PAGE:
This system was replaced on later MGs by the famous red idiot light. This system was easier to notice as it is wired up to flash a big red light right in front of the driver whenever there is an imbalance in the charging/discharging between the battery and generator. If it lights, the driver is immediately aware something is amiss. The problem here is when either the little red bulb burns out, the alternator/generator shorts out, or the wires become disconnected. These effectively disconnect this light, making it totally useless. Then serious battery discharging (draining) occurs and the driver is totally oblivious.

This is what happened last summer at the MGB convention. On our club members car, the wires from the alternator got pushed up against the engine block. The insulation melted from the heat, the wires shorted out on the block and broke apart, effectively disconnecting the alternator. The drivers only indication of a problem was the little red light, but of course, when the wires fried, they effectively unhooked the red light so there was no way it was going to come on and show something amiss. On the driver continued until the car went totally dead.

The way to check and head off this problem before getting stranded out on the road somewhere is very easy, but usually skipped. Check the gauge or light BEFORE starting the car. It is so easy to get in the car, pull the choke, turn the key or push the start button and listen for the roar of a happy engine; and once the engine is purring, check all the gauges and take off. But that is too late. What needs to happen is to turn on the ignition, look at the red idiot light (make sure it is burning brightly) or look at the ammeter gauge (make sure it is discharging strongly); then start the car. Then when the gauges are checked, did the red light go out or did the ammeter needle swing from strong discharge to strong charging? If so, then are you sure everything is working, and it is safe to drive off.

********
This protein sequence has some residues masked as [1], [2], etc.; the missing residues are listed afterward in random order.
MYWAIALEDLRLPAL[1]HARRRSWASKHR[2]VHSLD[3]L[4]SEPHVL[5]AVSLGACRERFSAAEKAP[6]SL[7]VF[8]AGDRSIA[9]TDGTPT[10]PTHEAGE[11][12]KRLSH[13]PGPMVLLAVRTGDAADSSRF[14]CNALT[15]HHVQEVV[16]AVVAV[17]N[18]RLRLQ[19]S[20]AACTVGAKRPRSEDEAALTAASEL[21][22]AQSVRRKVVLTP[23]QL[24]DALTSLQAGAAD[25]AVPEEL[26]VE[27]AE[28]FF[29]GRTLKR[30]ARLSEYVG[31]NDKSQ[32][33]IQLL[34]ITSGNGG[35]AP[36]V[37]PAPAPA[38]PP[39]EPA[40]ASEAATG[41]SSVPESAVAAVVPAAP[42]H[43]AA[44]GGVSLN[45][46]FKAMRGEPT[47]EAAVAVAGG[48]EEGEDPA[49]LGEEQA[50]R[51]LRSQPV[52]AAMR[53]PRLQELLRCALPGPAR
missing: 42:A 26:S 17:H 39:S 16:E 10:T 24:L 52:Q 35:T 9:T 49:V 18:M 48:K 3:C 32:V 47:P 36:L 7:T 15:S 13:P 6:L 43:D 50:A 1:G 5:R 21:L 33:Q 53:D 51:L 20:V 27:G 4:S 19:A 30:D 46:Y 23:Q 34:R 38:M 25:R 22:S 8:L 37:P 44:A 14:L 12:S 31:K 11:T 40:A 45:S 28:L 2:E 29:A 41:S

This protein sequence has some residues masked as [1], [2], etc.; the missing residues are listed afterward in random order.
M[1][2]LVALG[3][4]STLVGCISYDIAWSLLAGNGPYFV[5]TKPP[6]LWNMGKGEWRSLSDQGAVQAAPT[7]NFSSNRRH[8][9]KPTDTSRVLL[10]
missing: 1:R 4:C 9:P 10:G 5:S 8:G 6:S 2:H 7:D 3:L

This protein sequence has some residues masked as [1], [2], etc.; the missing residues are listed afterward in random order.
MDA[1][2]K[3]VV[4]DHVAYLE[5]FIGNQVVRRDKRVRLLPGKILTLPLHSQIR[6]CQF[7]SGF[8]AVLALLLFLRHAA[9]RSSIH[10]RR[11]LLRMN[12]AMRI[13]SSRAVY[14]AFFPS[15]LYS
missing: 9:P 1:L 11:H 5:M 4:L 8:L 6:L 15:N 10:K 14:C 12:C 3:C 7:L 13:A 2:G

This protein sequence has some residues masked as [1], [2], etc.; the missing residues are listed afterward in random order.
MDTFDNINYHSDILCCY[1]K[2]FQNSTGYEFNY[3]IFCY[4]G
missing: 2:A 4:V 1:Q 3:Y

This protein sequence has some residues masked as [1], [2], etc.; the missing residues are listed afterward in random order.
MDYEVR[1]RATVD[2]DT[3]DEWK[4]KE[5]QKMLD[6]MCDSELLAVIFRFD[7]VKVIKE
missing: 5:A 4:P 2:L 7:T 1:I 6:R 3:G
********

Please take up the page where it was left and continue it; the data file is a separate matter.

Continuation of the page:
This step is simple to do, but so easy to forget, and so unforgiving if there is a problem. I confess I often forget to check myself and only remember after everything is up and running - and thats too late. What I have done to compensate for my forgetfulness is to check the gauge or light when stopping. The first thing when arriving at wherever is to grab the key and turn the engine off. I have gotten into the habit of going back as soon as I have done this and turn the ignition back on (only the ignition and not the starter). The engine remains off and I look to see if the red light comes on or the ammeter pegs to the discharge side. If these occur, I know things are working, and can more or less safely assume that the next time I start the car, it will not die on me (from the alternator/generator failure system anyway). Checking before starting is surer, but so hard to remember. This step applies to modern cars as well. The very same incident happened to my friends 2001 Acura recently. And it is a step that can save a big problem on the road. So get in the habit of checking that idiot light, not only to see that it is not on, but to make sure it actually does come on when it is supposed to. Then you know of one disaster you have probably avoided.